Hayat Gul was born in Karachi to Kashmiri parents, spent her formative years in Montreal since the age of four before moving to New York in 1991.
She has exhibited her work at Kimmel Center, Art Gotham, Abrons Art Center, AIR gallery, Art in General, MoCADA, and SaffronArt . International exhibits and collections include Florence Biennale 2009 and Mica Gallery in South Kensington London. She has recently completed her residency in Jordan with START, working with refugee kids and families at Baqa camp.
Her work is part of many private collections as well as part of a permanent collection at the Arab American National Museum in Dearborn Michigan.
She has studied apparel design at F.I.T. and graphic design independently at Pratt Institute and is primarily a self-taught artist, working mainly with degenerated, broken glass and mirror to form script or colored background instead of paint.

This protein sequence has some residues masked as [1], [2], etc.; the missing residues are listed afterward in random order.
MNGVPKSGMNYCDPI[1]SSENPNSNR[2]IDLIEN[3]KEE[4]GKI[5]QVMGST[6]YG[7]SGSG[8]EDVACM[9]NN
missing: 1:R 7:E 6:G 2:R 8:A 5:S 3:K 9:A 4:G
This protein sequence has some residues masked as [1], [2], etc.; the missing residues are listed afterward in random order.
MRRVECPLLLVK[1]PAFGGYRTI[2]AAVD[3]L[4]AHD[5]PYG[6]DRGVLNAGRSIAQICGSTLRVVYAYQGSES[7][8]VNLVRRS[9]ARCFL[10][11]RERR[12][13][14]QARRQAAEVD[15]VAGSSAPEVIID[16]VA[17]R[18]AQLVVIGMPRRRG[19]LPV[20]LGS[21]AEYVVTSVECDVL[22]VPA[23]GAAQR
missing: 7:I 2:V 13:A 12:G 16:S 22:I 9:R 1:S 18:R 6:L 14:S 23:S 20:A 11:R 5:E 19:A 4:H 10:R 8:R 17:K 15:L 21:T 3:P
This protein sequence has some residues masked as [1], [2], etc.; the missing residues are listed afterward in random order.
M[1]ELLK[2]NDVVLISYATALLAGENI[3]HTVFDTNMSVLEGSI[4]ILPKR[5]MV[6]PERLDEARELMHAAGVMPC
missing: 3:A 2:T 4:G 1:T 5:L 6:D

In my work I am combining age old wisdom with contemporary mediums that I constantly experiment with. My attraction to glass is accidental and innate. It helps express my thoughts almost inexplicably. My childhood was infused with many images that are mainly associated with the East. For example, calligraphy, Urdu poetry, intricate henna patterns, and beautiful zari embroidery on colorful silks and clothing.
My process involves painstaking attention to detail and can sometimes be painful as the glass is smashed to pieces before being reformed into new configurations.
I am working on a new series that I stumbled upon during my recent residency with the START program in Amman, Jordan. During my studio experimentation, I used one shape to create a complex pattern that resembled the Islamic patterns I kept repeatedly seeing in Jordan in buildings, objects, etc.
I came to understand that extensively complex fractal equations were used to create the intricate, repetitive designs in Islamic structures and walls since the 9th century.
One such building is the Al Hambra which has become the focus of my research for this series.